Simulation of multi-scale fracture propagation

Micro-enriched continuum damage mechanics

We formulated the ``Differential Stress Induced Damage'' (DSID) model according to the framework of thermodynamic irreversible processes. Flow rules are expressed with the energy release rate conjugate to damage, as opposed to stress in most rock damage models. The damage criterion depends on principal stress differences. Non-elastic deformation due to damage is computed by an associate flow rule to capture the development of crack-induced strains in the main directions of damage.

Pictures: Xu and Arson, 2014; Jin and Arson, 2015

Then we formulated the Discrete Wing Crack Damage (DWCD) model to couple micro-mechanics and Continuum Damage Mechanics (CDM) principles. At the scale of the Representative Elementary Volume (REV), damage is obtained by integrating crack densities over the unit sphere, which represents all possible crack plane orientations. The unit sphere is discretized into 42 integration points. The damage yield criterion is expressed at the microscopic scale. The projection of shear stresses into a set of tensile forces allows predicting the occurrence of wing cracks at the tips of pre-existing defects. A hardening law is introduced to account for subcritical crack propagation, and non-associated flow rules are adopted for damage and irreversible strains induced by residual crack displacements after unloading. The DWCD model depends on only 6 constitutive parameters which all have a sound physical meaning and can be determined by direct measurements in the laboratory. The DWCD model can be used to predict a non linear-stress/strain relationship, damage-induced anisotropy, unilateral effects, the occurrence of irreversible strains, the apparent increase of strength and ductility in compression when the confinement increases and the increasing hysteresis on unloading-reloading paths as damage increases. Last but not least, the DWCD model provides realistic values of yield stress and strength in tension and compression. This is a significant advancement in the theoretical modeling of brittle solids. Future work will be devoted to the prediction of crack coalescence and to the modeling of the material response with interacting micro-cracks.

Numerical models coupling fracture and damage zone propagation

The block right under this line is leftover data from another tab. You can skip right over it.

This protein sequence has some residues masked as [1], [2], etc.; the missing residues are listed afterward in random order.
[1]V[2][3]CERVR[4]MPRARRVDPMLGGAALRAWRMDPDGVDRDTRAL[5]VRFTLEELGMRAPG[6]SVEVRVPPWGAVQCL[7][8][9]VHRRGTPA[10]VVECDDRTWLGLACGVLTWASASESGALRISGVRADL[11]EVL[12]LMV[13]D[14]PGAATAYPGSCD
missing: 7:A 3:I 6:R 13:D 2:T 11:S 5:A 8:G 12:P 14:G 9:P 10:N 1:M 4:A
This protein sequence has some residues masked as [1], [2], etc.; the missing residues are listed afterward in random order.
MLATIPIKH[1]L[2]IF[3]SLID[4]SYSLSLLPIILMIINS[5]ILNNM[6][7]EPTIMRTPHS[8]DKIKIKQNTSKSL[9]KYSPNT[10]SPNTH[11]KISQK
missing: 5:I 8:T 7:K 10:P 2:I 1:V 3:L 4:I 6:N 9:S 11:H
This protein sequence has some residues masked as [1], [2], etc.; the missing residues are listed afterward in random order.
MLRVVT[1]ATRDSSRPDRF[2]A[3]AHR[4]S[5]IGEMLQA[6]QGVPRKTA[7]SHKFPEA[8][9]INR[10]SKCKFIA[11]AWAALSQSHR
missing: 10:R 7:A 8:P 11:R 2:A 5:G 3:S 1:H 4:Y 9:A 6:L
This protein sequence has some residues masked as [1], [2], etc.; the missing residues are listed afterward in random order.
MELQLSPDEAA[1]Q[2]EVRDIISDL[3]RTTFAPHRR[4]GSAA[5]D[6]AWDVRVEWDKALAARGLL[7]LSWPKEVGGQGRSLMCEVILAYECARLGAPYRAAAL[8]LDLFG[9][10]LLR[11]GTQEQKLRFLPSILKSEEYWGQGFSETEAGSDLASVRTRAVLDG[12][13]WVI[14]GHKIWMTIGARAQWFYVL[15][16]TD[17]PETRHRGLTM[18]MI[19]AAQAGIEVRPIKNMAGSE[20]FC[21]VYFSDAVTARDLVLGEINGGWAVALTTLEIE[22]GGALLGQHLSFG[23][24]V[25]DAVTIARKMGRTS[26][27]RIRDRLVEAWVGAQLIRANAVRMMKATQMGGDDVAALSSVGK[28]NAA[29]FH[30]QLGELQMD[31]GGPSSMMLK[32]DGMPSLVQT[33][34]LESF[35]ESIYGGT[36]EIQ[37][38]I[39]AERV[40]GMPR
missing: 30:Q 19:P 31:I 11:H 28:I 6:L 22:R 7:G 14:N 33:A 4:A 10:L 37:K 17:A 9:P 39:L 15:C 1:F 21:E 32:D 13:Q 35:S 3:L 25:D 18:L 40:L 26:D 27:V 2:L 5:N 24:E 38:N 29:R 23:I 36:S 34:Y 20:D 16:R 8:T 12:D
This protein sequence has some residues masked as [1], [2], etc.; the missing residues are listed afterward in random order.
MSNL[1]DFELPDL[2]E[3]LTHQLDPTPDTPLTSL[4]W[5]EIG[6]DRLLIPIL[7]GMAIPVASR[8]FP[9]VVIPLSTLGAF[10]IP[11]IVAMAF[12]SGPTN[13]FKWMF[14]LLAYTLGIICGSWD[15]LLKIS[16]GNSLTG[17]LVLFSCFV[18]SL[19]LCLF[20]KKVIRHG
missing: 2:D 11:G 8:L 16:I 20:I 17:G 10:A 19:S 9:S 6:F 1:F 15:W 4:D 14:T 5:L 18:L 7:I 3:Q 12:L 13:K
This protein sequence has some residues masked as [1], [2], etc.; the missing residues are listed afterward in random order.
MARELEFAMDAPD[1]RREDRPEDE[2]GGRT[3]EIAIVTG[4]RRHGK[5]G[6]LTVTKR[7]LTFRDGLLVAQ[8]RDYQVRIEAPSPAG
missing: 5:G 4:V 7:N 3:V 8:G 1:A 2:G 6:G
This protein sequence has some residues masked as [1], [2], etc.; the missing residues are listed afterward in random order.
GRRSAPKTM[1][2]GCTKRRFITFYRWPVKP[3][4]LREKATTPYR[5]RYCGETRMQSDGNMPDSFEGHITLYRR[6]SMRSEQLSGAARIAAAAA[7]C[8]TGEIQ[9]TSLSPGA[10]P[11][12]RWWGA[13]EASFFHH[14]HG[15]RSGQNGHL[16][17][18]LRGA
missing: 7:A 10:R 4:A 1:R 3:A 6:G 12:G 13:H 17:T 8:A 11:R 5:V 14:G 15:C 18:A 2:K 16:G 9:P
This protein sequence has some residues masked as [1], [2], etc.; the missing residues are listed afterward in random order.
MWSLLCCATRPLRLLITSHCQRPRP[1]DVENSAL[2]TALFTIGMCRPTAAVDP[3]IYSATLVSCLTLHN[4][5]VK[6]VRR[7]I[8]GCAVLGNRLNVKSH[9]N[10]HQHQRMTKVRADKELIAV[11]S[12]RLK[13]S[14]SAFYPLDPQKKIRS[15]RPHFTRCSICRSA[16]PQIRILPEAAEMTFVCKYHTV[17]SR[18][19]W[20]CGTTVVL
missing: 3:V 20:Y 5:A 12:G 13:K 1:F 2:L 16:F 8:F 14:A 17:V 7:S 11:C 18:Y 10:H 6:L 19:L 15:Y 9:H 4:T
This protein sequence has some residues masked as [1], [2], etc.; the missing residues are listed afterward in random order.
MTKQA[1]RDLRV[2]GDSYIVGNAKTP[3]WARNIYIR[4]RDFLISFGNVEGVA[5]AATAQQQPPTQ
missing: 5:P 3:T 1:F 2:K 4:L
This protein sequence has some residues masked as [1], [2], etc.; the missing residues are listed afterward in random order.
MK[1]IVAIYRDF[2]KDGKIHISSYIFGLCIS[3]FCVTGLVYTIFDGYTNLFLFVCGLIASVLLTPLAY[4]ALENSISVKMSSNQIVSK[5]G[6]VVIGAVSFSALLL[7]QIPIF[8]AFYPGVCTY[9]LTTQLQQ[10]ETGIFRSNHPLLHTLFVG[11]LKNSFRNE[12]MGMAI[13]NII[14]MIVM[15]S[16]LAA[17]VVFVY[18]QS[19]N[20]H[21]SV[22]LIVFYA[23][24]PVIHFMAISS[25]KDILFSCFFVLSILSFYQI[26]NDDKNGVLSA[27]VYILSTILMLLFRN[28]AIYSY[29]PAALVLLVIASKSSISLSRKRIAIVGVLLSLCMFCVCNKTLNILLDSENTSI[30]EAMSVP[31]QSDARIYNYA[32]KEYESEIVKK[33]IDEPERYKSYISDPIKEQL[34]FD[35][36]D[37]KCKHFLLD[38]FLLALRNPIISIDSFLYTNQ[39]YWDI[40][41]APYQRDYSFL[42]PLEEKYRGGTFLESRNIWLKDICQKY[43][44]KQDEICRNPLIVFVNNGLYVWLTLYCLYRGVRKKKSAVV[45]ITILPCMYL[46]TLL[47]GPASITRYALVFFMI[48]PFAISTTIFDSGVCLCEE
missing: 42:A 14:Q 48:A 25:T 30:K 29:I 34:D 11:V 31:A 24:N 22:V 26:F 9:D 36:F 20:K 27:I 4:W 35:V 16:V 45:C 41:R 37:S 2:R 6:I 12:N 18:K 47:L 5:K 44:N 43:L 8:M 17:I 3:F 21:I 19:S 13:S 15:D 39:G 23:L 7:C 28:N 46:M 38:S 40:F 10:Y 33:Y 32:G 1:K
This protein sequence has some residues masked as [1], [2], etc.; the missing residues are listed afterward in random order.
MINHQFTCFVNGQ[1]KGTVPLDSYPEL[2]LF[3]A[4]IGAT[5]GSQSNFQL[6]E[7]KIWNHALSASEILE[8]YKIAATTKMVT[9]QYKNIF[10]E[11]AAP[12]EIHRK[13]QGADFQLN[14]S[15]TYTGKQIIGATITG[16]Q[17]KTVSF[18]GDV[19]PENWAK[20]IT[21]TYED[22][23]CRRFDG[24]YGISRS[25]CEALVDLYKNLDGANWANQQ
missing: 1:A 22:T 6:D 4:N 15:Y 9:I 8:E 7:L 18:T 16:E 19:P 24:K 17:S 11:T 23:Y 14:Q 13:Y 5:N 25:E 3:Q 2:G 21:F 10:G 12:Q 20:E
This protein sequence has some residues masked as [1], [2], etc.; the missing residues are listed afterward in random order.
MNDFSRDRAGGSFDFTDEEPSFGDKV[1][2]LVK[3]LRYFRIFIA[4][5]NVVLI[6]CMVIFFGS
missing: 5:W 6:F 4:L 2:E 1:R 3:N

Pictures: Jin, Xu, Busetti and Arson, 2016

We proposed a numerical method that couples a Cohesive Zone Model (CZM) and a Finite Element - based Continuum Damage Mechanics (CDM) model. The CZM represents a mode II macro-fracture, and CDM Finite Elements (FE) represent the damage zone of the CZM. The coupled CZM/CDM model can capture the flow of energy that takes place between the bulk material that forms the matrix and the macroscopic fracture surfaces. We used the DSID model for the CDM Finite Elements and we calibrated it against triaxial compression tests performed on Bakken shale, so as to reproduce the stress/strain curve before the failure peak.

Based on a comparison with Kachanov's micro-mechanical model, we confirm that the critical microcrack density value equal to 0.3 reflects the point at which crack interaction cannot be neglected. The CZM is assigned a pure mode II bilinear cohesive law. The cohesive shear strength of the CZM is calibrated by calculating the shear stress necessary to reach a CDM damage of 0.3 during a direct shear test. We find that the shear cohesive strength of the CZM depends linearly on the confining pressure. Triaxial compression tests are simulated, in which the shale sample is modeled as a FE CDM continuum that contains a predefined thin cohesive zone representing the idealized shear fracture plane. The shear energy release rate of the CZM is fitted in order to match to the post-peak stress/strain curves obtained during experimental tests performed on Bakken shale. We find that the energy release rate depends linearly on the shear cohesive strength.

We then used the calibrated shale rheology to simulate the propagation of a meter-scale mode II fracture. Under low confining pressure, the macroscopic crack (CZM) and its damaged zone (CDM) propagate simultaneously (i.e. during the same loading increments). Under high confining pressure, the fracture propagates in slip-friction, i. e. the debonding of the cohesive zone alternates with the propagation of continuum damage. The computational method is applicable to a range of geological injection problems including hydraulic fracturing and fluid storage, and should be further enhanced by the addition of mode I and mixed mode (I+II+III) propagation.

Evolution of damage around a fracture propagating in mode II under low confining stress (left) and high confining stress (right). Pictures: Jin, Xu, Busetti and Arson, 2016

Simulation of the formation of fracture patterns around caverns and boreholes

The DSID model was implemented in a Finite Element program to simulate the anisotropy of stiffness and deformation induced by the propagation of tensile and compressional micro-cracks around pressurized boreholes and in the Excavation Damaged Zone. Simulations of borehole pressure changes in a pre-fractured rock mass were performed with pre-damaged Finite Elements and with joint elements. Current modeling efforts aim at combining these two numerical techniques in order to predict crack coalescence and subsequent borehole spalling.

Borehole pressurization. Pictures: Xu, Busetti and Arson, 2014

Excavation Damaged Zone: vertical stress (left) and horizontal damage (right). Pictures: Xu and Arson, 2015

Borehole drainage with viscous fluid flow in a prefractured rock mass. Fractures modeled with joint elements. Pictures: Jin, Pouya and Arson, 2015